January 25, 2016
“At the same time, that’s life. Life always seems to give you a challenge.
“It’s whether we step up to the challenge or give up. Life always gives you challenges. It's whether we step up to the challenges." Charlie Linville
Since having his lower leg amputated after stepping on a bomb in Afghanistan, Staff Sgt. Charlie Linville has tried twice to climb the highest mountain in the world — and each time was turned away by devastating natural disasters on and near Everest. He wanted — and wants — to prove something to himself, to other veterans and to the world: That injured veterans can do anything. His climb is sponsored by The Heroes Project. Katherine Jones and Heroes ProjectCharlie Linville actually hasn’t climbed Mount Everest. Although it’s not for lack of trying.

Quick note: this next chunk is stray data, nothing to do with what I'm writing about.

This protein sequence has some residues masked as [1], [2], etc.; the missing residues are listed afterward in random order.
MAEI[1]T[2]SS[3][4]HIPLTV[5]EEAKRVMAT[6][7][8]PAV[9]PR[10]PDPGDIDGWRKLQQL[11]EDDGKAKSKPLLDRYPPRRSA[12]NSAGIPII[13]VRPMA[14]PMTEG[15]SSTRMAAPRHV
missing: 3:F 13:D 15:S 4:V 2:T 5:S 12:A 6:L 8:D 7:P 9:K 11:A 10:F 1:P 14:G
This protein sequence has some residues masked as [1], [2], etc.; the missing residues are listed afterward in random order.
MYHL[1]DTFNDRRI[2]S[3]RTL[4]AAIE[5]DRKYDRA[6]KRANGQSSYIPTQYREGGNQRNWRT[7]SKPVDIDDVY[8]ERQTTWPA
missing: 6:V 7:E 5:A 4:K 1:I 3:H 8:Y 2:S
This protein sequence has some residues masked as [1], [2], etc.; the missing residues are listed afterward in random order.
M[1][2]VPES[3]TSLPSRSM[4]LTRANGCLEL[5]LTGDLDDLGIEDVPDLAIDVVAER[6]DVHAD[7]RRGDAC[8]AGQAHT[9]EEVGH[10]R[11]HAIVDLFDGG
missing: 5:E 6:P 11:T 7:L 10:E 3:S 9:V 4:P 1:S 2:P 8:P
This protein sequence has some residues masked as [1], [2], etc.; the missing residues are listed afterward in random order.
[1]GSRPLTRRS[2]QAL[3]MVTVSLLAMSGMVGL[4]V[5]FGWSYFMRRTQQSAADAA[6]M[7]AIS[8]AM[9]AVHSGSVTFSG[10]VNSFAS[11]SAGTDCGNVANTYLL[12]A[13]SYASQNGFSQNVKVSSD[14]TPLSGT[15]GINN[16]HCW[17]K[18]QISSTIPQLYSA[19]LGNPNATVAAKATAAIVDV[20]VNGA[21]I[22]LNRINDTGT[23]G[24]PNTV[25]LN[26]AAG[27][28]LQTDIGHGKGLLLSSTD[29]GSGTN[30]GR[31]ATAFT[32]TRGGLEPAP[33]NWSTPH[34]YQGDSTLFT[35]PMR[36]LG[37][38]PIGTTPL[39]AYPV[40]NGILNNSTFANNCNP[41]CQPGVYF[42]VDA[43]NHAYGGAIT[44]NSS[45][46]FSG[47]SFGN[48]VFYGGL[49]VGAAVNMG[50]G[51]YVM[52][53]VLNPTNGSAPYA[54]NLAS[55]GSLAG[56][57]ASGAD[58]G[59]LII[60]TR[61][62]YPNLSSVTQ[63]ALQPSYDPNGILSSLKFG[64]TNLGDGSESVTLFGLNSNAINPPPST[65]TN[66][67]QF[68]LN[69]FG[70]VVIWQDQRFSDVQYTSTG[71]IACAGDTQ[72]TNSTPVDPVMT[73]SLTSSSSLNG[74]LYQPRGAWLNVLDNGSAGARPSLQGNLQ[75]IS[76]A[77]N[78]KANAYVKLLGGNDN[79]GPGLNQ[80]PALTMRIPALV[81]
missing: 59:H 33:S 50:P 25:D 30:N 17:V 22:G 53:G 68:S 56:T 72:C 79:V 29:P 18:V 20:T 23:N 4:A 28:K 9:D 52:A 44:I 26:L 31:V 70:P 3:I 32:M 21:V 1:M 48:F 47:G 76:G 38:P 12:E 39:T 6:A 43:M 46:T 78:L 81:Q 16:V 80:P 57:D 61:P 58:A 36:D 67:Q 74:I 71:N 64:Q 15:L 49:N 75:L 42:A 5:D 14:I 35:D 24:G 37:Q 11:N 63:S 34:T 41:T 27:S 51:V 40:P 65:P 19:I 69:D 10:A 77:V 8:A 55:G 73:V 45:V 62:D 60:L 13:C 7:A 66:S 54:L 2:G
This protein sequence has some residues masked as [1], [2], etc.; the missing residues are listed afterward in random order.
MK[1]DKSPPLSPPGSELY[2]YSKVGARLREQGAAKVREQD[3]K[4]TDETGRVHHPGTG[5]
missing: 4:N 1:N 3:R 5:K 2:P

He has climbed Aconcagua, the highest peak in South America, plus three of the four tallest volcanoes in Ecuador and the tallest peak in Mexico — all of which were training for Everest.
But Everest itself...
He has been to Base Camp twice. The first time was in 2014. After rigorous training in South America and climbing a 22,000-foot peak in Nepal multiple times to acclimatize, Charlie and his crew — Tim Medvetz from The Heroes Project and their Sherpas — arrived at Everest Base Camp.
They were a mere 24 hours from starting their climb to Camp 2 when an avalanche roared through the Khumbu Icefall, which separates Base Camp from Camp 2. Sixteen Nepalese guides were killed and the mountain was closed to further climbs.
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